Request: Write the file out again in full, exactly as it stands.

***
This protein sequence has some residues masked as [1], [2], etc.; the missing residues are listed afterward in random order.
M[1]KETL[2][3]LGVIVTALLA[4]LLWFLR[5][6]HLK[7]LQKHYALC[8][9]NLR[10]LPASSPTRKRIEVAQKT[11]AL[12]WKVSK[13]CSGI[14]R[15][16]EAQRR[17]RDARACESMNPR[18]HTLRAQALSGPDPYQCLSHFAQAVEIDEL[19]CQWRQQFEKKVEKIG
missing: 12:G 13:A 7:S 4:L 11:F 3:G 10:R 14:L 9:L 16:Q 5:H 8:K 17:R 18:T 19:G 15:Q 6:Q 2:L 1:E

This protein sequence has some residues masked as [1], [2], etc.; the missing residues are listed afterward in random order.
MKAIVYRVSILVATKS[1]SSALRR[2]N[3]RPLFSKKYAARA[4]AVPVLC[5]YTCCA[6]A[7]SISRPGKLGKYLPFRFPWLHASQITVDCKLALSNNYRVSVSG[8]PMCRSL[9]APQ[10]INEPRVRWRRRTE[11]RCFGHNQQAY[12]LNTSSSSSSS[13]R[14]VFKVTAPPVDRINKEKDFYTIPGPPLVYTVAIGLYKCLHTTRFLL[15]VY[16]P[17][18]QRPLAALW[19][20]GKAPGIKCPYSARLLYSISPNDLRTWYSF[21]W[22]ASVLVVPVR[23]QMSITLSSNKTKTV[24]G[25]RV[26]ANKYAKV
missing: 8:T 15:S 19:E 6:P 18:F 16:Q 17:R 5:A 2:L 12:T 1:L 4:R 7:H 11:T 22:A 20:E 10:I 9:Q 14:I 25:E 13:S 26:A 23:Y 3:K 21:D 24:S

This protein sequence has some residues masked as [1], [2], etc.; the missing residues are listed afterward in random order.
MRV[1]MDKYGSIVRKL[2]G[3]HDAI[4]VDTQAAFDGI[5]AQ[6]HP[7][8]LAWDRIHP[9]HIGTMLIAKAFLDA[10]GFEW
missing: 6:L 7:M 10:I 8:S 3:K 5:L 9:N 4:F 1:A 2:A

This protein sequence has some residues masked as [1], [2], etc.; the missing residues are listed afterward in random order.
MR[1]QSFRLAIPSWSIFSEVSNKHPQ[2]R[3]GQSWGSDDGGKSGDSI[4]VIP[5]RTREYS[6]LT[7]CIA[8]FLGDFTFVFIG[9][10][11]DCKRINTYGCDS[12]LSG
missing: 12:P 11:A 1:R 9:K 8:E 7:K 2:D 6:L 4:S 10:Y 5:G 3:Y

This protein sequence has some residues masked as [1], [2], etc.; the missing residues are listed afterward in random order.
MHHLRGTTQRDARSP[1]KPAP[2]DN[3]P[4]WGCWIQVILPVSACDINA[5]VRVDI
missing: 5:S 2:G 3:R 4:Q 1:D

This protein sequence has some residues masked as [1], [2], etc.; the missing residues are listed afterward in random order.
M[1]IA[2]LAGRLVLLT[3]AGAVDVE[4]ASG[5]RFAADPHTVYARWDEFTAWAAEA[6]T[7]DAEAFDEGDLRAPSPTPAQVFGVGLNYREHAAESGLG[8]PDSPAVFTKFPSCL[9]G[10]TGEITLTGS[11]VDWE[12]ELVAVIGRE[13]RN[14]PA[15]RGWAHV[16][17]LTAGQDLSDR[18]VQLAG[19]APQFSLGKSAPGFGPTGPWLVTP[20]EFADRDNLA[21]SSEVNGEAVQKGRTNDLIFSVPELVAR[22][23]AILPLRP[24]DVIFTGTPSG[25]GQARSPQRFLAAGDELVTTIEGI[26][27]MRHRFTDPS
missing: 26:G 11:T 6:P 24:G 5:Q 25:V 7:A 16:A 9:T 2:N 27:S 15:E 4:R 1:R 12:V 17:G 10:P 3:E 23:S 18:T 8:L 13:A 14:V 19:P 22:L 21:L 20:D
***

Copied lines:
This protein sequence has some residues masked as [1], [2], etc.; the missing residues are listed afterward in random order.
M[1]KETL[2][3]LGVIVTALLA[4]LLWFLR[5][6]HLK[7]LQKHYALC[8][9]NLR[10]LPASSPTRKRIEVAQKT[11]AL[12]WKVSK[13]CSGI[14]R[15][16]EAQRR[17]RDARACESMNPR[18]HTLRAQALSGPDPYQCLSHFAQAVEIDEL[19]CQWRQQFEKKVEKIG
missing: 12:G 13:A 7:S 4:L 11:F 3:G 10:R 14:L 9:L 16:Q 5:H 8:K 17:R 18:T 19:G 15:Q 6:Q 2:L 1:E

This protein sequence has some residues masked as [1], [2], etc.; the missing residues are listed afterward in random order.
MKAIVYRVSILVATKS[1]SSALRR[2]N[3]RPLFSKKYAARA[4]AVPVLC[5]YTCCA[6]A[7]SISRPGKLGKYLPFRFPWLHASQITVDCKLALSNNYRVSVSG[8]PMCRSL[9]APQ[10]INEPRVRWRRRTE[11]RCFGHNQQAY[12]LNTSSSSSSS[13]R[14]VFKVTAPPVDRINKEKDFYTIPGPPLVYTVAIGLYKCLHTTRFLL[15]VY[16]P[17][18]QRPLAALW[19][20]GKAPGIKCPYSARLLYSISPNDLRTWYSF[21]W[22]ASVLVVPVR[23]QMSITLSSNKTKTV[24]G[25]RV[26]ANKYAKV
missing: 8:T 15:S 19:E 6:P 18:F 16:Q 17:R 5:A 2:L 12:T 1:L 4:R 7:H 11:T 22:A 20:E 10:I 9:Q 14:I 25:E 13:S 26:A 23:Y 3:K 21:D 24:S

This protein sequence has some residues masked as [1], [2], etc.; the missing residues are listed afterward in random order.
MRV[1]MDKYGSIVRKL[2]G[3]HDAI[4]VDTQAAFDGI[5]AQ[6]HP[7][8]LAWDRIHP[9]HIGTMLIAKAFLDA[10]GFEW
missing: 6:L 7:M 10:I 8:S 3:K 5:L 9:N 4:F 1:A 2:A

This protein sequence has some residues masked as [1], [2], etc.; the missing residues are listed afterward in random order.
MR[1]QSFRLAIPSWSIFSEVSNKHPQ[2]R[3]GQSWGSDDGGKSGDSI[4]VIP[5]RTREYS[6]LT[7]CIA[8]FLGDFTFVFIG[9][10][11]DCKRINTYGCDS[12]LSG
missing: 12:P 11:A 1:R 9:K 8:E 7:K 2:D 6:L 4:S 10:Y 5:G 3:Y

This protein sequence has some residues masked as [1], [2], etc.; the missing residues are listed afterward in random order.
MHHLRGTTQRDARSP[1]KPAP[2]DN[3]P[4]WGCWIQVILPVSACDINA[5]VRVDI
missing: 5:S 2:G 3:R 4:Q 1:D

This protein sequence has some residues masked as [1], [2], etc.; the missing residues are listed afterward in random order.
M[1]IA[2]LAGRLVLLT[3]AGAVDVE[4]ASG[5]RFAADPHTVYARWDEFTAWAAEA[6]T[7]DAEAFDEGDLRAPSPTPAQVFGVGLNYREHAAESGLG[8]PDSPAVFTKFPSCL[9]G[10]TGEITLTGS[11]VDWE[12]ELVAVIGRE[13]RN[14]PA[15]RGWAHV[16][17]LTAGQDLSDR[18]VQLAG[19]APQFSLGKSAPGFGPTGPWLVTP[20]EFADRDNLA[21]SSEVNGEAVQKGRTNDLIFSVPELVAR[22][23]AILPLRP[24]DVIFTGTPSG[25]GQARSPQRFLAAGDELVTTIEGI[26][27]MRHRFTDPS
missing: 26:G 11:T 6:P 24:G 5:Q 25:V 7:A 16:A 9:T 2:N 27:S 15:E 4:R 1:R 12:V 17:G 10:P 3:E 23:S 18:T 8:L 13:A 14:V 19:P 22:L 21:L 20:D